Where Canadians Currently Stand on the Climate Change Debate

The ongoing controversy surrounding Alberta’s recent carbon levy policy, known as Climate Leadership Plan, is my main impetus for writing this blog. The carbon levy policy is a direct result of the Alberta government’s espousal of climate change; but are the claims of climate change so readily accepted by the Canadian people?

The Yale Project on Climate Change Communication  is a US-based non-profit initiative driven largely by Yale University,  pursuing ongoing opinion studies addressed to both American and global respondents.  I have chosen their published 2014 findings (American respondents)and 2015 findings (Canadian respondents)as the basis of this blog because  I find their survey methodology scientific and their presentation of findings unbiased and worthy of discussion.

My reading of the Yale Project’s study indicates there is a very strong belief in Canada for (1) climate change, (2) the significant role of human activities in it, and (3) public support for a policy response to address it (e.g., carbon emissions cap and trade/carbon pricing/carbon levy, etc.) that governments must adopt and implement.

A summary of the Yale Project’s findings follows.

Belief in Climate Change

*Canadian respondents consisted of a random sample of voters who responded to Yale Climate Opinion Survey, 2015; American random sample comprised of adults who responded to the same survey in 2014.

 

Based on national average data a large majority (79%) of Canadians believe climate change is happening right now. Nova Scotia, Quebec and British Columbia lead the way in that belief with percentages higher than the national average. Alberta, Saskatchewan and Manitoba have lower belief ratings than the average but they are still on the side of the majority (67% to 68%). Note also that on average Americans have a much lower belief (63%) in climate change.

Belief that the Earth is Getting Warmer Partly or Mostly Because of Human Activities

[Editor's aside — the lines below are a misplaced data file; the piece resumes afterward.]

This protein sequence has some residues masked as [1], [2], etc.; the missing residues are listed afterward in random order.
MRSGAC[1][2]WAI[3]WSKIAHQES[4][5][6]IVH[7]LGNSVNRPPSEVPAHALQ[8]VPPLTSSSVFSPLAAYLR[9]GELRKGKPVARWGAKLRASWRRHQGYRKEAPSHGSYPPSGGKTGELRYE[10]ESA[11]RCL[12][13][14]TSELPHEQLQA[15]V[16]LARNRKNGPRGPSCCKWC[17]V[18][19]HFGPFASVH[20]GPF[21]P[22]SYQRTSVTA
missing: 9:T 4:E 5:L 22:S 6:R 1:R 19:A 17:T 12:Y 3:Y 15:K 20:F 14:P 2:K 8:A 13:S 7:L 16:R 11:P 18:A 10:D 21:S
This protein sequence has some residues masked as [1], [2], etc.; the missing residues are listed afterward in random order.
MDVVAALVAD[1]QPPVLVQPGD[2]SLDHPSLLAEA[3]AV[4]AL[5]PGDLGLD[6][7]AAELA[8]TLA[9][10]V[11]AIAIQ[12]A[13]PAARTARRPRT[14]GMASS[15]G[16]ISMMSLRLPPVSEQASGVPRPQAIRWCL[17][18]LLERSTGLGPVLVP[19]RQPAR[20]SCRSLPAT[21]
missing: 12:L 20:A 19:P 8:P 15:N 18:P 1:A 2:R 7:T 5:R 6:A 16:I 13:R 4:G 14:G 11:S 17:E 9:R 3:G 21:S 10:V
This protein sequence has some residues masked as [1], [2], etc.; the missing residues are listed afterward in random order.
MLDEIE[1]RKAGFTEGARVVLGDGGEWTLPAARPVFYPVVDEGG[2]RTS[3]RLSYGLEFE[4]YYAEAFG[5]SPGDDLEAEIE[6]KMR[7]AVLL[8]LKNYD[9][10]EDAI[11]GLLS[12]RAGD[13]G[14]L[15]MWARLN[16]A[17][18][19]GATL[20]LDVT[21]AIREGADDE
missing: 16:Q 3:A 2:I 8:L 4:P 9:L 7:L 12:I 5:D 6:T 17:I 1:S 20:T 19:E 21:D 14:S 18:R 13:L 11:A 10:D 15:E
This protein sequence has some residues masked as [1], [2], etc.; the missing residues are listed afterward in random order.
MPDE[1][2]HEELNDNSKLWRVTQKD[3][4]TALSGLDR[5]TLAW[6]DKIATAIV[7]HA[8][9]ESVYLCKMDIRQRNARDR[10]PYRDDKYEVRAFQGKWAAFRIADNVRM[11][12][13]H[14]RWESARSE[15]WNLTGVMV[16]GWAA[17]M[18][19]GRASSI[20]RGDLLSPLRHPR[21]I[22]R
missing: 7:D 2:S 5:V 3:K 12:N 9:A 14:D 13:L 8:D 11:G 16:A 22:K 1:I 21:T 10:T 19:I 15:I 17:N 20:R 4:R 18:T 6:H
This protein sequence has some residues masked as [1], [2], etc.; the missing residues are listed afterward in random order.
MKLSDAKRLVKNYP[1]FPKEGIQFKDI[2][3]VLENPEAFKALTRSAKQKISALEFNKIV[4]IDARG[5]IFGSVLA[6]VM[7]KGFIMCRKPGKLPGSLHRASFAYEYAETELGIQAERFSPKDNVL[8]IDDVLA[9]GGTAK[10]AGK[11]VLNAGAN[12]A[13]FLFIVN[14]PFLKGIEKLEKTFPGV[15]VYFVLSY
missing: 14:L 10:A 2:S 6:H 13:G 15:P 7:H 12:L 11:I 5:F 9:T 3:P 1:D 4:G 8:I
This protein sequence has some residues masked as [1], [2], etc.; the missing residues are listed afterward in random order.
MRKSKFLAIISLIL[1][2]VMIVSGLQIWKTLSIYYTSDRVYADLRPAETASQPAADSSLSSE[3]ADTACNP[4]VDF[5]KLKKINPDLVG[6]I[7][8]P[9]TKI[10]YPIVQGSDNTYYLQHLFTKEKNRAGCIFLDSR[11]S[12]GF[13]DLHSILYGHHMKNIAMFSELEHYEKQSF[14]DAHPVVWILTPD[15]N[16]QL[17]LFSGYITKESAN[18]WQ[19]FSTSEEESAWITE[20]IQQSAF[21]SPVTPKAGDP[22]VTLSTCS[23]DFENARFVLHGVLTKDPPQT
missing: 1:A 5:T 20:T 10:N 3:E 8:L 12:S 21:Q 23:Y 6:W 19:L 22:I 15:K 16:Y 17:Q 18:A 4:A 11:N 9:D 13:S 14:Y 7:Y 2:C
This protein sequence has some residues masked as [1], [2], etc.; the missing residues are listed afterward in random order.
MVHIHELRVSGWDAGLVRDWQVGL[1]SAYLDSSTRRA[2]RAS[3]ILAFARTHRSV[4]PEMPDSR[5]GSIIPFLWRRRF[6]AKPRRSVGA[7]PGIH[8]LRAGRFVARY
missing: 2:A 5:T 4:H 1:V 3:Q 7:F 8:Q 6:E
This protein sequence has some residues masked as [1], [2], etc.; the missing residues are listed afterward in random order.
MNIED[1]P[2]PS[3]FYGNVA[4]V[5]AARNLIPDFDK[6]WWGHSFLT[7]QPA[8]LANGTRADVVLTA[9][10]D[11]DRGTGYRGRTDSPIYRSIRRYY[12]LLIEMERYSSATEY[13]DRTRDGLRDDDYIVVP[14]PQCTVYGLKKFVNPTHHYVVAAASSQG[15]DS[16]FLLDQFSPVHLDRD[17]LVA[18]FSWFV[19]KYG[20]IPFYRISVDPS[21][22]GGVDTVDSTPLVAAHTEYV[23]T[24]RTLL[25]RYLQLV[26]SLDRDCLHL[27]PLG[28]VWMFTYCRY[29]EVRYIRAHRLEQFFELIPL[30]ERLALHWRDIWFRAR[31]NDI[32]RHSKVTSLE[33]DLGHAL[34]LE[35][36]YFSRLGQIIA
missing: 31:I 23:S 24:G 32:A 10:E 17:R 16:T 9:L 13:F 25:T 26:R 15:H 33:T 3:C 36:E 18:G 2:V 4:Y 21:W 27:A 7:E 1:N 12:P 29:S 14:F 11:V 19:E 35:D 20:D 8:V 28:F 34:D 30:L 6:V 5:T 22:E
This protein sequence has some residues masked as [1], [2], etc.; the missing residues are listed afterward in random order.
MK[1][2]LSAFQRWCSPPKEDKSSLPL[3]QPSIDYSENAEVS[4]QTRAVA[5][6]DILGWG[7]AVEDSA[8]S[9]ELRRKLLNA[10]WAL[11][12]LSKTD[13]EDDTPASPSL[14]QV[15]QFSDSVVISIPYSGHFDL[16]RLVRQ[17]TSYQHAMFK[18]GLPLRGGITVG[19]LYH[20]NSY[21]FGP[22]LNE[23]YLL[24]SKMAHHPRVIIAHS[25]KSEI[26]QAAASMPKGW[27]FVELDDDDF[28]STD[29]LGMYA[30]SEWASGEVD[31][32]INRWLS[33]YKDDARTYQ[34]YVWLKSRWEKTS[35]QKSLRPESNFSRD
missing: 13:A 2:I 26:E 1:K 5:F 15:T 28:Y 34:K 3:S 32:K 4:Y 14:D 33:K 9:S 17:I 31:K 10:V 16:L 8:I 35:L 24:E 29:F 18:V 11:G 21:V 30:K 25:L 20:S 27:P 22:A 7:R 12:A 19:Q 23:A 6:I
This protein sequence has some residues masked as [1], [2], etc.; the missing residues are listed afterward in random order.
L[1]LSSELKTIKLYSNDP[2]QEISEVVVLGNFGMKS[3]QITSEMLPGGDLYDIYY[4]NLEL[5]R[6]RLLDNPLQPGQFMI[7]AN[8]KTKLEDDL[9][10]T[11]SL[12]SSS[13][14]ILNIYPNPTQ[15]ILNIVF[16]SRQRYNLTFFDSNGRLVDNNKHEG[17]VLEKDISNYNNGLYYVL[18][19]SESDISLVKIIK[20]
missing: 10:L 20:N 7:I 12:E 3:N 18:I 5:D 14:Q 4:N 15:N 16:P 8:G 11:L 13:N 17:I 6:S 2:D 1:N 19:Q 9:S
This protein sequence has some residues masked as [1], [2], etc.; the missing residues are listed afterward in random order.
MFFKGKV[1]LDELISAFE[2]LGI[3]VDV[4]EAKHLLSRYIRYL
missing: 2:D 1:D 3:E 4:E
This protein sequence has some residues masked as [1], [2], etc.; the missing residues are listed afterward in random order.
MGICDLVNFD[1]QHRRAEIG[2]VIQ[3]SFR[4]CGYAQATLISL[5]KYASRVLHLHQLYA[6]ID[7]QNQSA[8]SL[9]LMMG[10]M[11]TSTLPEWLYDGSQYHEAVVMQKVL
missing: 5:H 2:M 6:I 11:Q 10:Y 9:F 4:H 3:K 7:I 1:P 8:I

* Canadian respondents consisted of a random sample of voters who responded to Yale Climate Opinion Survey, 2015; American random sample comprised of adults who responded to the same survey in 2014.

Here it is quite interesting that while on average Canadians, compared with Americans, still maintain a higher level of belief in anthropogenic factors to climate change, the majority of the provinces have belief levels just equal to or lower than the national average – with the exception of Quebec and Ontario. It is also important to note that this time Alberta and Saskatchewan have less than the majority of their adult populations subscribing to the belief that human activities cause or contribute to climate change.

Support for Carbon Emissions Cap and Trade

 

* Canadian respondents consisted of a random sample of voters who responded to Yale Climate Opinion Survey, 2015; American random sample comprised of adults who responded to the same survey in 2014.

On this subject it is very clear Canadians on average are far more supportive of carbon emissions cap and trade policies than their American neighbours. In terms of the sample provinces Quebec, New Brunswick, Nova Scotia, and Ontario have a higher-than-the-national average expression of support for such policies. Alberta, Saskatchewan, British Columbia, and Newfoundland and Labrador showed a lower level of support but they are still clearly the majority opinion.

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Public opinions do change over time; they are not carved in stone. Which direction will future changes in Canadian people’s thinking on these very important topics go? Only time will tell – and I hope initiatives like the Yale Project on Climate Change Communication will go on. I will remain an avid observer.

 

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